Vintage Chicago Tribune: Malls!!!!!

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It could have been the site of your first date, kiss, job, major purchase using allowance money, or where you saw that summer blockbuster movie.

Let’s review your favorite local mall, Chicago.

If your mom or a friend’s mom didn’t drop you off at the family commuter, station wagon or van, then maybe you took the bus instead. Maybe you went to the mall to get your ears pierced, spied on your secret crush who worked in the food court, or bought a Christmas present for your dad.

The mall was the hub of my pre-teen and teenage years.

My meeting place was Randhurst at Mount Prospect — the Chicago area’s first enclosed regional mall — which celebrates its 60th anniversary this month. I took dance lessons in his basement, picked up luggage from Carson Pirie Scott to take to college (which I still use), and worked in the CD department at Circuit City during school breaks. summer and winter in the 1990s (my main activity – telling shoppers “No, we don’t have a mall entrance to our store”). Speaking of the 90s, my grandmother Rumore worked at GNC in Randhurst as a nonagenarian. Although, really, she and I preferred to walk and shop in our mall at Woodfield Mall in Schaumburg, which we frequently did together.

I don’t go to the mall anymore, thanks to the multitude of delivery and curbside pickup options available. Plus, who has time to wander around and shop aimlessly these days? Honestly, it’s an activity that I miss. But the photos that Tribune photo editors Marianne Mather and Andrew Johnston discovered in our archives take me back to those simpler times.

As Alexandra Lange, author of the recently published book “Meet Me by the Fountain: An Inside History of the Mall”, wrote in her introduction, the nostalgia is palpable: “When I say ‘mall’, you see a place in time, a shopping spree, an incredible afternoon. But even in my lifetime, the mall has changed and changed again. It is an architecture born to be malleable, and it is in this malleability that lies his future.

Just as I grew up so did Randhurst. It is now called Randhurst Village and has been reconfigured primarily as an outdoor shopping center over the past two decades. And while an ice cream shop in an outbuilding doesn’t have the same neon charm as The Picnic, it’s still a great place for my son and his grandmother Rumore – my mother – to make memories of their own.

Do you have fond memories of your participation in the Bud Billiken Parade? Please email them to us! We could include them in next week’s newsletter.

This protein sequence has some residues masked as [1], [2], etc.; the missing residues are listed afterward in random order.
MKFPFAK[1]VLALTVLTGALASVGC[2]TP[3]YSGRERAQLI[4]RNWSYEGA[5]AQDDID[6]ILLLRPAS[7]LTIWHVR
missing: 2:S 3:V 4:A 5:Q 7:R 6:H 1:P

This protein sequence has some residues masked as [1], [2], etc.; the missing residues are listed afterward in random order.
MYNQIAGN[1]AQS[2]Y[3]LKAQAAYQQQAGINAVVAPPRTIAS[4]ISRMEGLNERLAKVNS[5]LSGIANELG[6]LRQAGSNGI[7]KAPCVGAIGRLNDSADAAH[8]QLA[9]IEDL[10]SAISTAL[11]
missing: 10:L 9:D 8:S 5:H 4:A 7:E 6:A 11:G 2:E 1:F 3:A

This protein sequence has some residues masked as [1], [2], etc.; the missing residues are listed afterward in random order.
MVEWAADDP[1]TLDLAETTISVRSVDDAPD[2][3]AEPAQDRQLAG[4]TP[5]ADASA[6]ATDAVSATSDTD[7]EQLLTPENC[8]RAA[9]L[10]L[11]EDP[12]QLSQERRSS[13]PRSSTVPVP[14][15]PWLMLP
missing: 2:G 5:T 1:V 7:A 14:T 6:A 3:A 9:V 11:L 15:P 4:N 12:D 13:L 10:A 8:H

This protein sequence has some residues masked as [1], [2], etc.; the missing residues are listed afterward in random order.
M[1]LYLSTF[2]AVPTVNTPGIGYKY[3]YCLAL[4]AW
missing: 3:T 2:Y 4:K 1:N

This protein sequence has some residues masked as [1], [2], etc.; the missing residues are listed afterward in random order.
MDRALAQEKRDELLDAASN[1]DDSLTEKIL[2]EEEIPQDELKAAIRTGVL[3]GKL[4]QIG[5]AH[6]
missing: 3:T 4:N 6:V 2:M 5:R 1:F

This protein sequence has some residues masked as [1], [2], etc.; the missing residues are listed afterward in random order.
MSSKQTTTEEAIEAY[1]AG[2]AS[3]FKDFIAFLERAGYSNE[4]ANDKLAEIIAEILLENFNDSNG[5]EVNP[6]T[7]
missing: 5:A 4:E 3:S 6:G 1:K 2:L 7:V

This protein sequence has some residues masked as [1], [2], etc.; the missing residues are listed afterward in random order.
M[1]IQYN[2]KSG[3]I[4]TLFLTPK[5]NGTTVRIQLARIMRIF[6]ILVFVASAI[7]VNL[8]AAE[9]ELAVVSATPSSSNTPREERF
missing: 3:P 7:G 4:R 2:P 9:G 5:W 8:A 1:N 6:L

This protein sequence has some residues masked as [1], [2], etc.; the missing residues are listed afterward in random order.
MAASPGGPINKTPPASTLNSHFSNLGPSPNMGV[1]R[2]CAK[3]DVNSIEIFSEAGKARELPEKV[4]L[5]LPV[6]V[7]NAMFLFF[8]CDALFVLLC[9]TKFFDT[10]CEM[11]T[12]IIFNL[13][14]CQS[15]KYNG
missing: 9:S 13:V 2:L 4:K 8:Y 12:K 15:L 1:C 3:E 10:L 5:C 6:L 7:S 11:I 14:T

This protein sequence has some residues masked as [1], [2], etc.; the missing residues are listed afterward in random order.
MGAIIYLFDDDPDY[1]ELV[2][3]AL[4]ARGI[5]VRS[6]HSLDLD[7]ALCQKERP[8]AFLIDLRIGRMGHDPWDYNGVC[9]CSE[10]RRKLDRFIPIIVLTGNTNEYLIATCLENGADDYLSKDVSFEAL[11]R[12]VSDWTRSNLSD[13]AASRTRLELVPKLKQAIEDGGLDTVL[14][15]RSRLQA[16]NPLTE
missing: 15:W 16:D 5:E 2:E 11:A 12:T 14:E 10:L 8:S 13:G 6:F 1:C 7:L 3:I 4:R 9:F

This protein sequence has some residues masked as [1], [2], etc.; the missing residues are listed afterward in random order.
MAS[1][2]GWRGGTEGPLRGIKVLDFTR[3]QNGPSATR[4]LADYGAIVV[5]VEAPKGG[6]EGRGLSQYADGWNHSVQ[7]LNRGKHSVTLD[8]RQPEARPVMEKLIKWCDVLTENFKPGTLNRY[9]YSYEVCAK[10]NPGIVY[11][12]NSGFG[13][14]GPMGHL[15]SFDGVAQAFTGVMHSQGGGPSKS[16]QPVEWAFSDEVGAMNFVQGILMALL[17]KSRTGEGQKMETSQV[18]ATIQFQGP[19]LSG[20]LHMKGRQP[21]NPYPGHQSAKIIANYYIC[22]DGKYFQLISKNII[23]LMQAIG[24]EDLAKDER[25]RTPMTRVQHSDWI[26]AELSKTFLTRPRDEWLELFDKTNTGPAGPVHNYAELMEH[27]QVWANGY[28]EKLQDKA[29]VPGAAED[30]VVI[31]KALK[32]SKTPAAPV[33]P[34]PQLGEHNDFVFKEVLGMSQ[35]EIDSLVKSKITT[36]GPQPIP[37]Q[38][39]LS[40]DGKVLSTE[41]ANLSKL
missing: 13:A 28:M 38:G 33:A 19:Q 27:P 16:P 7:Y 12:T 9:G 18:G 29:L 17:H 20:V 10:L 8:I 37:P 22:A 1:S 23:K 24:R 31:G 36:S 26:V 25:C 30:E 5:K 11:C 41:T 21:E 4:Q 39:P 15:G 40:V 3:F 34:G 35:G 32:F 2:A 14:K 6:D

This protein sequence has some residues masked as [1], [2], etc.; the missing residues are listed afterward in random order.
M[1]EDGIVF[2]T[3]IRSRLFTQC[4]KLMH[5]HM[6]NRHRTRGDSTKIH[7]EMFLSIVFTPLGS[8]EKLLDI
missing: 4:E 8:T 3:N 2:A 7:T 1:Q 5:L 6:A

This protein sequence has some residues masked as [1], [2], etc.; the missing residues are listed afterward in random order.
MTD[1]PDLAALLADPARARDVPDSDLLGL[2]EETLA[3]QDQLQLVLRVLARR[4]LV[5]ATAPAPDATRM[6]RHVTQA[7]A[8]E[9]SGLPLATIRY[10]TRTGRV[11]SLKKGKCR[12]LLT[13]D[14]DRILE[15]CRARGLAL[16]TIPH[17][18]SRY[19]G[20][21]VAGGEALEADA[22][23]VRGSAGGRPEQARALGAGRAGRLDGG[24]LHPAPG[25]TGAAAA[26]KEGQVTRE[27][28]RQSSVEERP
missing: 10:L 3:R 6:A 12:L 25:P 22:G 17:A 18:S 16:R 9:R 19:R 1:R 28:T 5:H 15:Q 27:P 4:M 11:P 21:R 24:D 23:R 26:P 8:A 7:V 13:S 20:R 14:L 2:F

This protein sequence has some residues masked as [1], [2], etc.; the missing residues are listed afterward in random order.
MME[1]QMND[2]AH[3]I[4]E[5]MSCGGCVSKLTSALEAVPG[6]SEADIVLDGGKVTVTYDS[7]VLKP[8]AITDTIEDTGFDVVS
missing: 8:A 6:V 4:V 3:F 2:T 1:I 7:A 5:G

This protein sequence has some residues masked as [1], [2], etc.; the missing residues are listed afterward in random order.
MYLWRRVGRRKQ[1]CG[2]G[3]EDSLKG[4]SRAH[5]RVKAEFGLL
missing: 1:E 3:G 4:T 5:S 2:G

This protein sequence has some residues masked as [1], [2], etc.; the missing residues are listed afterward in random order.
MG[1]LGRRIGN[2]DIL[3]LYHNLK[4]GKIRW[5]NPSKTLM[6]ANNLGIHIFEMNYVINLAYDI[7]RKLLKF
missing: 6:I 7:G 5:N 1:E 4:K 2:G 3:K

Please support our work and subscribe to the Tribune – it’s fair $12 for a 1-year digital subscription.

Thanks for reading. See you next week!

— Kori Rumore, Visual Journalist

Chicago History | @vintagetribune on Instagram | Quiz: Test your knowledge of Chicago | Last week’s edition of the Vintage Chicago Tribune newsletter

It billed itself as the largest mall in the world when it was built in 1962, but struggled to keep pace as more upscale malls opened nearby. It was relaunched as Randhurst Village in 2011, an outdoor mall with shops, restaurants, a cinema and a hotel. Read more.

Woodfield Mall opened in Schuamburg in 1971 – with celebrities such as actor Vincent Price on hand to cut a huge orange ribbon – and was crowned America’s largest mall at the time. See more pictures.

A fire started by an electric motor in a warehouse caused over $1 million in damage to Ford City Mall on April 2, 1968, but stores remained open. Read more.

Vintage Chicago Grandstand

Vintage Chicago Grandstand

Weekly

The Vintage Tribune newsletter is a deep dive into the Chicago Tribune archives with photos and stories about the people, places and events that shape the city’s past, present and future.

The mall at 151st Street and the Dixie Highway became famous for its appearance in the 1980s film ‘The Blues Brothers,’ where John Belushi and Dan Aykroyd tore through its walls in the center’s iconic car chase scene commercial. It was demolished in 2012. Read more.

The Old Orchard Mall opened in October 1956 with Marshall Field & Co. and The Fair Department Store as flagship stores. It is an open-air mall. See more pictures.

Yorktown Center opened in 1968 as an indoor mall with four flagship department stores – Carson Pirie Scott, Montgomery Ward, Wieboldt’s and JCPenney. See more pictures.

The Oakbrook Mall opened in 1962 near the corner of Interstate 88 and Route 83 as an outdoor mall. See more pictures.

Harlem Irving Plaza opened in Norridge in 1956 with anchor stores Wieboldt’s, Walgreens, Woolworth and Kroger. See more pictures.

At Orland Square Mall in the southwest suburb of Orland Park, empty anchor stores provide an opportunity to diversify the mall’s retail and entertainment offerings. Read more.

Northbrook Court opened on Lake Cook Road in 1976 with Sears, Lord & Taylor and Neiman Marcus as its original anchor stores. Read more.

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